This is one of the most popular exercises in fitness used in weightlifting, bodybuilding, powerlifting, and strength and conditioning. This exercise is often measured to help gauge total-body strength, and competitions take place all around the world to judge the amount of weight someone can deadlift. Additionally, the barbell deadlift is used in all facets of fitness, considering we need to be able to pick things up and down off the floor our entire lives.

Beginner considerations:

If you have a history of back injuries and/or pain, please consult your doctor or therapists—you will need to proceed with extra caution. A solid hip-hinge pattern and thoracic extension are two very important pieces to a good barbell deadlift.

Best practices:

  • This exercise is all about a proper hip hinge. Initiate movement with your hips, keeping your back flat like a table, and have a strong grip on the bar.
  • “Bend the bar” is a popular cue, as this provides a strong setup and helps engage the lats and upper back.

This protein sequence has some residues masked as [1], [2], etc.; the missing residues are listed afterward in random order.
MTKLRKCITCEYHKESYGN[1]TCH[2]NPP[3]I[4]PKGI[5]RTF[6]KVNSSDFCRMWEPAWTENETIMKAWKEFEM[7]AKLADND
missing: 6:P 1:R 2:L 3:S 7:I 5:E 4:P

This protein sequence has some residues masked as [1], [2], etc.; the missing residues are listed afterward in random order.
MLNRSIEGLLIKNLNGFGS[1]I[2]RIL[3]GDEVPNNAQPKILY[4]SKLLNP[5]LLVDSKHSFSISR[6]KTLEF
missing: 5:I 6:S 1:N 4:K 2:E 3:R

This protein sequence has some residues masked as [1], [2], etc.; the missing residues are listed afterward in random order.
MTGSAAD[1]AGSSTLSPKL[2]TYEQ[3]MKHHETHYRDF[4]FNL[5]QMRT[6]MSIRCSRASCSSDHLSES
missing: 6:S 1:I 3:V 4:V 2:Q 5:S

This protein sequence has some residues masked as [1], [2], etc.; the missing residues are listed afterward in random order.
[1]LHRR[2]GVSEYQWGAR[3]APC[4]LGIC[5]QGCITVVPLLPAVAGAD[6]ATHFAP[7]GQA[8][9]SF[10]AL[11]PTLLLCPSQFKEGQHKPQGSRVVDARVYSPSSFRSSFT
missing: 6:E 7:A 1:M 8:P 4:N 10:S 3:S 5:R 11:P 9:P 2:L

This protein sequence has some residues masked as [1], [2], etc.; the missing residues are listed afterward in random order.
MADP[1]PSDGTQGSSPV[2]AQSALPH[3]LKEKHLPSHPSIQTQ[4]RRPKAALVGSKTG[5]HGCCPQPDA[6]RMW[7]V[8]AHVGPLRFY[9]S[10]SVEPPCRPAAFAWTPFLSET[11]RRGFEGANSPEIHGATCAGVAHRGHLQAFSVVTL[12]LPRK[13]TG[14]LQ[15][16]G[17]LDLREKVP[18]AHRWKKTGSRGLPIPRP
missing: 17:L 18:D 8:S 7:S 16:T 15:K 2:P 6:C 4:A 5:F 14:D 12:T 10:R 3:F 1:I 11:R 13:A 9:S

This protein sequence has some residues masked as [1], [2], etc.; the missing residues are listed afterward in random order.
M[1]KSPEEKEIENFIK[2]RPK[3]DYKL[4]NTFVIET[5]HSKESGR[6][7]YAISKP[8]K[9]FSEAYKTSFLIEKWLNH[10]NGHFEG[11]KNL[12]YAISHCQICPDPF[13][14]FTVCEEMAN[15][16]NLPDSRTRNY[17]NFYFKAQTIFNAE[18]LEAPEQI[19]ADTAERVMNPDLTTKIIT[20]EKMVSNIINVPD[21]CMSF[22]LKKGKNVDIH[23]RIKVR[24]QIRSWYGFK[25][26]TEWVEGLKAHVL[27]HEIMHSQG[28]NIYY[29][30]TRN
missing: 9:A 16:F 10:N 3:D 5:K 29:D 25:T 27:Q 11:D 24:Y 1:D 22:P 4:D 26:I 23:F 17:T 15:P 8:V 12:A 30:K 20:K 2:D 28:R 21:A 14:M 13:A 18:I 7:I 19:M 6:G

Master This: Barbell Deadlift

  • With your feet about shoulder-width apart and your toes pointing forward, hinge your hips back and grab the bar sitting on the ground in front of your feet.
  • Driving your feet firmly into the ground with a solid grip on the bar, maintain a long spine throughout the entire movement as you stand up driving your hips forward. Finish by standing up tall in a vertical position.
  • Hinge your hips back to descend the bar back down to the floor, and repeat for your desired amount of reps.

Make it easier: Perform from a rack position. You also can sub the barbell for a center-hold kettlebell deadlift.

Make it harder: Increase load or number of reps.

Photo credit: Tom Casey,
Model: Krista Jacobs, 24 Hour Fitness